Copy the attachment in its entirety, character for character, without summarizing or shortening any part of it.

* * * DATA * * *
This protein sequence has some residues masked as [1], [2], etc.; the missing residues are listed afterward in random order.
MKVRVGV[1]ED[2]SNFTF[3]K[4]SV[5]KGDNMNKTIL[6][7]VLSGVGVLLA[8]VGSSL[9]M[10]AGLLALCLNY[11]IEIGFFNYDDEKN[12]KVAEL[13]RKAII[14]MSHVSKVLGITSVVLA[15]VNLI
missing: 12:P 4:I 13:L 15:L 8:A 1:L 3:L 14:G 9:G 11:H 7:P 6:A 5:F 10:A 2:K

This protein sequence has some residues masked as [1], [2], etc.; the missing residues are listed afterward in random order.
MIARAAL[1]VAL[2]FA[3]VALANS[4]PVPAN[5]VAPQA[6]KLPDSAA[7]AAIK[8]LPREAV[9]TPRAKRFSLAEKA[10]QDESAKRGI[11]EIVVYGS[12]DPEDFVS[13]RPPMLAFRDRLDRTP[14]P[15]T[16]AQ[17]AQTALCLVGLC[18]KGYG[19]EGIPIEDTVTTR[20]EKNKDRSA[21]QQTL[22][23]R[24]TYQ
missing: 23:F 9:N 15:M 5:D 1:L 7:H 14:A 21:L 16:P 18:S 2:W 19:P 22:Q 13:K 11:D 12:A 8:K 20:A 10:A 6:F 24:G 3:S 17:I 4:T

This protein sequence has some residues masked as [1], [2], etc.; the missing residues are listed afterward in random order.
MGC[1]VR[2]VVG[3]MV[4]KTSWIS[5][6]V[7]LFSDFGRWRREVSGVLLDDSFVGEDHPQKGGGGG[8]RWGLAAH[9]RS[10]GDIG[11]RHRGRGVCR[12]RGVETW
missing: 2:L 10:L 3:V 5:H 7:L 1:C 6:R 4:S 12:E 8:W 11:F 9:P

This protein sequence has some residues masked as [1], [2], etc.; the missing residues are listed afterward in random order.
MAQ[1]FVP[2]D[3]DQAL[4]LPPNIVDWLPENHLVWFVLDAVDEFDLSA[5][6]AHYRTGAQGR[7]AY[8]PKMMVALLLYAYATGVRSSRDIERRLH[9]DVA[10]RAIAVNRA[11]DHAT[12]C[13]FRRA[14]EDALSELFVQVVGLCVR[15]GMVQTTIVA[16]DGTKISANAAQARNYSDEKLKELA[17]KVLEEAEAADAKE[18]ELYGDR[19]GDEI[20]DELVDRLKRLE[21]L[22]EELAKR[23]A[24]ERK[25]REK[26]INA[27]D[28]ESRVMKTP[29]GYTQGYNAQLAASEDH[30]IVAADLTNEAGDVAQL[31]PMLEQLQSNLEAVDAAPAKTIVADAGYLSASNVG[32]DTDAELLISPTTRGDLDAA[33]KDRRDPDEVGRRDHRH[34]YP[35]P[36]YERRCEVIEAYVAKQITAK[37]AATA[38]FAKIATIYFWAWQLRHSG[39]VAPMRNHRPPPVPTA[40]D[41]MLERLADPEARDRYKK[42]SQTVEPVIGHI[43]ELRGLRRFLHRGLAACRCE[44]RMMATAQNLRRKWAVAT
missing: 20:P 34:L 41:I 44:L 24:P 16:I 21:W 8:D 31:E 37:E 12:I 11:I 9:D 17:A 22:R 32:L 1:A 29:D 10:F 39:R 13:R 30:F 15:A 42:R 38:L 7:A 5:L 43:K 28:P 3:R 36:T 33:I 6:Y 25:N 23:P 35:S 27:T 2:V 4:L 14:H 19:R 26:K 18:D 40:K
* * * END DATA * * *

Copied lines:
This protein sequence has some residues masked as [1], [2], etc.; the missing residues are listed afterward in random order.
MKVRVGV[1]ED[2]SNFTF[3]K[4]SV[5]KGDNMNKTIL[6][7]VLSGVGVLLA[8]VGSSL[9]M[10]AGLLALCLNY[11]IEIGFFNYDDEKN[12]KVAEL[13]RKAII[14]MSHVSKVLGITSVVLA[15]VNLI
missing: 12:P 4:I 13:L 15:L 8:A 1:L 3:L 14:G 9:G 11:H 7:P 6:A 5:F 10:A 2:K

This protein sequence has some residues masked as [1], [2], etc.; the missing residues are listed afterward in random order.
MIARAAL[1]VAL[2]FA[3]VALANS[4]PVPAN[5]VAPQA[6]KLPDSAA[7]AAIK[8]LPREAV[9]TPRAKRFSLAEKA[10]QDESAKRGI[11]EIVVYGS[12]DPEDFVS[13]RPPMLAFRDRLDRTP[14]P[15]T[16]AQ[17]AQTALCLVGLC[18]KGYG[19]EGIPIEDTVTTR[20]EKNKDRSA[21]QQTL[22][23]R[24]TYQ
missing: 23:F 9:N 15:M 5:D 1:L 7:H 14:A 21:L 16:P 18:S 2:W 19:P 22:Q 13:K 11:D 12:A 8:K 20:A 10:A 6:F 24:G 3:S 17:I 4:T

This protein sequence has some residues masked as [1], [2], etc.; the missing residues are listed afterward in random order.
MGC[1]VR[2]VVG[3]MV[4]KTSWIS[5][6]V[7]LFSDFGRWRREVSGVLLDDSFVGEDHPQKGGGGG[8]RWGLAAH[9]RS[10]GDIG[11]RHRGRGVCR[12]RGVETW
missing: 2:L 10:L 3:V 5:H 7:L 1:C 6:R 4:S 12:E 8:W 11:F 9:P

This protein sequence has some residues masked as [1], [2], etc.; the missing residues are listed afterward in random order.
MAQ[1]FVP[2]D[3]DQAL[4]LPPNIVDWLPENHLVWFVLDAVDEFDLSA[5][6]AHYRTGAQGR[7]AY[8]PKMMVALLLYAYATGVRSSRDIERRLH[9]DVA[10]RAIAVNRA[11]DHAT[12]C[13]FRRA[14]EDALSELFVQVVGLCVR[15]GMVQTTIVA[16]DGTKISANAAQARNYSDEKLKELA[17]KVLEEAEAADAKE[18]ELYGDR[19]GDEI[20]DELVDRLKRLE[21]L[22]EELAKR[23]A[24]ERK[25]REK[26]INA[27]D[28]ESRVMKTP[29]GYTQGYNAQLAASEDH[30]IVAADLTNEAGDVAQL[31]PMLEQLQSNLEAVDAAPAKTIVADAGYLSASNVG[32]DTDAELLISPTTRGDLDAA[33]KDRRDPDEVGRRDHRH[34]YP[35]P[36]YERRCEVIEAYVAKQITAK[37]AATA[38]FAKIATIYFWAWQLRHSG[39]VAPMRNHRPPPVPTA[40]D[41]MLERLADPEARDRYKK[42]SQTVEPVIGHI[43]ELRGLRRFLHRGLAACRCE[44]RMMATAQNLRRKWAVAT
missing: 20:P 34:L 41:I 44:L 24:P 16:I 21:W 8:D 31:E 37:E 12:I 11:I 9:D 17:A 22:R 32:L 1:A 29:D 10:F 39:R 13:R 30:F 15:A 42:R 38:L 7:A 5:L 43:K 28:P 3:R 36:T 33:I 6:Y 25:N 23:P 35:S 27:T 2:V 4:L 14:H 19:R 26:K 18:D 40:K